Bit o’ Blog

The Love We’re All Looking For

 We think we know what kind of love we’re all looking for – or rather, we think we’re looking for that love.  You know the kind I’m talking about:  the kind that lasts forever, the kind where, whatever befalls it, it becomes stronger, the kind where the other person treats us like a queen/king and supports us and nurtures us.  The kind where we are free to be exactly ourselves, and where we become better people.  The kind with flowers and chocolates and poems and love-songs; the kind where someone looks at you and you just know – you know – that he or she loves you for who you really are, and always will.

But as much as we all want a love like that, it’s not the lack of finding it that keeps us from it.  It’s that we’re often unable to receive it or recognize it or trust it … because the thing that we’re actually looking for is the deserving of it.

We want to be the sort of people who deserve that kind of love.

We want to be someone who should be treated like a king or queen, who are perfect and good and beautiful enough to be worthy of flowers and poems and love.

We want to be beautiful and good and perfect so that we can earn that kind of love.

We want to be perfect … and we know we are not.

So we can’t imagine ourselves deserving “that kind of love.”  We can’t imagine anyone actually wanting us the way we are.  We tell ourselves it’s because other people are not capable of giving that love – that people are selfish, or shallow, or greedy, or dishonest.  There certainly are enough people like that to convince us we’re right.  So we tell ourselves that it’s the world that doesn’t love us, and we chide ourselves for believing in “that kind of love” and for looking for love as though it were real.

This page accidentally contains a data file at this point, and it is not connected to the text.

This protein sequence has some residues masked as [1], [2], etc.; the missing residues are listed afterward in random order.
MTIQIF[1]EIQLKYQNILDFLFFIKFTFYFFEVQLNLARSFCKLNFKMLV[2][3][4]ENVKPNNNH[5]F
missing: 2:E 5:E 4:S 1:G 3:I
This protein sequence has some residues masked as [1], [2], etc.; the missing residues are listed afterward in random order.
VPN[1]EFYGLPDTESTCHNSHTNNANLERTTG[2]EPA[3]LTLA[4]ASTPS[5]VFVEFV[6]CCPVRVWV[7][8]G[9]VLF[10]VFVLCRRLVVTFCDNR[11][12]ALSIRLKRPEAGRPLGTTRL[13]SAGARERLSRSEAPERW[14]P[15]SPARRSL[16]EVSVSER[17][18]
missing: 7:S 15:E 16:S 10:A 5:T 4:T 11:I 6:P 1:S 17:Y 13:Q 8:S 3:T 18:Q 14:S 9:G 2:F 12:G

Maybe this Valentine’s Day, we could accept the gift we really want – to know that we deserve.  We don’t have to be perfect.  We don’t have to be any certain kind of beauty.  We don’t have to be better than anyone else.  We deserve that kind of love by being just who we are.

And if you’re saying to me, “Well, that’s stupid!  I’m not deserving!” then I say, give yourself the gift you say you want – a “love like that”.  Give that unconditional love and acceptance to yourself, and watch how quickly – how suddenly – you become deserving.  Give it to yourself, and watch how quickly you become able to give it to another – and to receive it from another.

Give it to yourself, so that when someone else gives it to you, you’ll know that it’s real.

And you’ll know it’s for you.

2 thoughts on “Bit o’ Blog

  1. It’s a similar problem from a religious perspective (specifically Christianity, here). We are told that Christ loved us so much He died for our sins…and yet how much time do we all spend depressed and beating ourselves up because we aren’t perfect? Forgetting, of course, that we never *will* be perfect in this life, and that this imperfection was the point of the Atonement in the first place! We do deserve to be loved, however imperfect we might be–and like you said, we need to give that gift to ourselves, and learn to recognize and accept it when it is offered to us. (And also remember that the human person offering us love is no more perfect than we are!)

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